Among the heroic nudes, a white marble bust of an African woman, produced by the studio of French sculptor Jean-Baptiste Carpeaux in the late nineteenth century, is set to be installed in the skylighted Carroll and Milton Petrie European Sculpture Court at the Metropolitan Museum of Art in early 2020. The inscription on its pedestal chides, Pourquoi! Naître Esclave! or Why Born Enslaved!, a title that neither exonerates nor points directly at the viewer as it calls attention to the moral debt of slavery and its repercussions. The figure’s bare torso is constricted by rope with her breasts exposed, an undeniable reference to her enslavement and, possibly, torture that places this work in a context shared by overtly abolitionist objects like eighteenth-century English potter Josiah Wedgwood’s slave medallion. As little is known about the woman who modeled for Carpeaux, including whether she chose to sit for his sketches or was coerced, it also can only be guessed whether she consented to her image being used in this way.
This unknown woman’s likeness first appeared in plans for one of four figures representing the continents of Europe, Africa, Asia, and the Americas in the Fontaine de l’Observatoire in the Luxembourg Gardens in Paris. Carpeaux explained his vision in a letter to critic Ernest Chesneau: “The earth turns! I therefore represented the four cardinal points turning, as if to follow the globe’s rotation.” Carpeaux’s vision was grand in imagination but limited by experience. His original sketches featured archetypes he hoped to represent: he drew Europe with long, flowing hair and the Americas’ braid adorned with feathers, but he had no context for the faces of figures representing Asia and Africa and needed to seek out models for his designs.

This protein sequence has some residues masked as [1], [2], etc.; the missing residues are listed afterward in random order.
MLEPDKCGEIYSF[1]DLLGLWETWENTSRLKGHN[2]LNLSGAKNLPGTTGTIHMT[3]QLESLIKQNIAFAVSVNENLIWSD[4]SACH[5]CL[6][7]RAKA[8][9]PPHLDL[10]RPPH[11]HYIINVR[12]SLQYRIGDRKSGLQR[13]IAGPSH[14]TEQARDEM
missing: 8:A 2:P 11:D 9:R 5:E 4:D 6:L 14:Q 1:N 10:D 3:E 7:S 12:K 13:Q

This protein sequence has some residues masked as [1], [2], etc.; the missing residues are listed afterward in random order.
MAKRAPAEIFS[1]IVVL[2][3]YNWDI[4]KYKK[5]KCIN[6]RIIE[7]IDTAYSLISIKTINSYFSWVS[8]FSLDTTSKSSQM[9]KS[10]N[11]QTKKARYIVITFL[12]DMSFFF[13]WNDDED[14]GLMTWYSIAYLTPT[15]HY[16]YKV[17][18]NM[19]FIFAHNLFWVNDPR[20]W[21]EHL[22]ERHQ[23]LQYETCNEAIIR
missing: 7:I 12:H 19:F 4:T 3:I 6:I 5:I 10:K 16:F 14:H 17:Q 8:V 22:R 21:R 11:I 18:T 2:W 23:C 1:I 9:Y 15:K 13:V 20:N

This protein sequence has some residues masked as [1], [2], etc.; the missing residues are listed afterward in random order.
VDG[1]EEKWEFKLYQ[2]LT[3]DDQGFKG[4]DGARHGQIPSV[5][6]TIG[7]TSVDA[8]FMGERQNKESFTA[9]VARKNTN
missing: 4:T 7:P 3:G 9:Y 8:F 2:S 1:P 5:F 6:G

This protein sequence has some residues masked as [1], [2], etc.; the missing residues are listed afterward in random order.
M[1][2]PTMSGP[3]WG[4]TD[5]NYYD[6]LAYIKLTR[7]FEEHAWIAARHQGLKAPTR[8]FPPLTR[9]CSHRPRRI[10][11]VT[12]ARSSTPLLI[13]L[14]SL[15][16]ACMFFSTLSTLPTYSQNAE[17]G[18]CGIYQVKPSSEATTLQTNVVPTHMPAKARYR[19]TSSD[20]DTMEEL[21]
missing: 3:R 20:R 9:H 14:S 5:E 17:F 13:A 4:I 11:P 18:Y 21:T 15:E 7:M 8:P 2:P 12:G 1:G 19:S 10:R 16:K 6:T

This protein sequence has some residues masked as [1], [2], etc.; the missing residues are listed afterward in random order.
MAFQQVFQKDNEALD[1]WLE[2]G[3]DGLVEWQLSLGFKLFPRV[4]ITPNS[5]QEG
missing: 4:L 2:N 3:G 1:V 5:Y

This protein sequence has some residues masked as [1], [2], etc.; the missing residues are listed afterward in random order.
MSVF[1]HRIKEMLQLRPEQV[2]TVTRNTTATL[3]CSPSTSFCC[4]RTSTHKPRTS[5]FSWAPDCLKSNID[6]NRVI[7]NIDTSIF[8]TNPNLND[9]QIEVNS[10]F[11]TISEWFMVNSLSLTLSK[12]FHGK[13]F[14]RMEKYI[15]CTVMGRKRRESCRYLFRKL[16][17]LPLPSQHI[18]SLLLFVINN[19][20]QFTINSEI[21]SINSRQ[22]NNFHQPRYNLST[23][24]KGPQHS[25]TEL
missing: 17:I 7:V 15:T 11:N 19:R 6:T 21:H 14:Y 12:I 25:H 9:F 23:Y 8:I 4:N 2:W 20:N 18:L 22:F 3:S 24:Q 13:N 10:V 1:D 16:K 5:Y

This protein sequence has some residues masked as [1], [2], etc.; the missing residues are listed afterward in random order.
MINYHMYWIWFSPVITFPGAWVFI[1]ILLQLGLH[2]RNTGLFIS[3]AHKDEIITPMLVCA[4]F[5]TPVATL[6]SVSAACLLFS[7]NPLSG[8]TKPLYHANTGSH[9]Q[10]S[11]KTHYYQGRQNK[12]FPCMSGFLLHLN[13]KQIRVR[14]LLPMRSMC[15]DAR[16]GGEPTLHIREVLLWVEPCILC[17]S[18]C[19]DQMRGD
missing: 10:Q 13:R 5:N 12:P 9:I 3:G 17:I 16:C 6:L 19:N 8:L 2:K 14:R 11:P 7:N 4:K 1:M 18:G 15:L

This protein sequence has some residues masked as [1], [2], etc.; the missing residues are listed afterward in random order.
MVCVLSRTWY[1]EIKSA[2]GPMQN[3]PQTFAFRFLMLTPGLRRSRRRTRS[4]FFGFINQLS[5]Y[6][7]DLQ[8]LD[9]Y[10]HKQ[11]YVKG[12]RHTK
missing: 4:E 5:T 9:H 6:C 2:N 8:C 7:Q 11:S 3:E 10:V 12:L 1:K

Why Born Enslaved! was popular and widely reproduced in its time and continues to be cited by contemporary artists. In 2006 Kehinde Wiley produced After La Negresse, 1872, the bust of a young athletic Black man both draped in and constrained by a Los Angeles Lakers jersey. In a 2017 exhibition on the Greek island of Hydra, Kara Walker included a piece featuring a white plaster mask cast from the face of one of Carpeaux’s sculptures, lit in an alcove by a votive candle.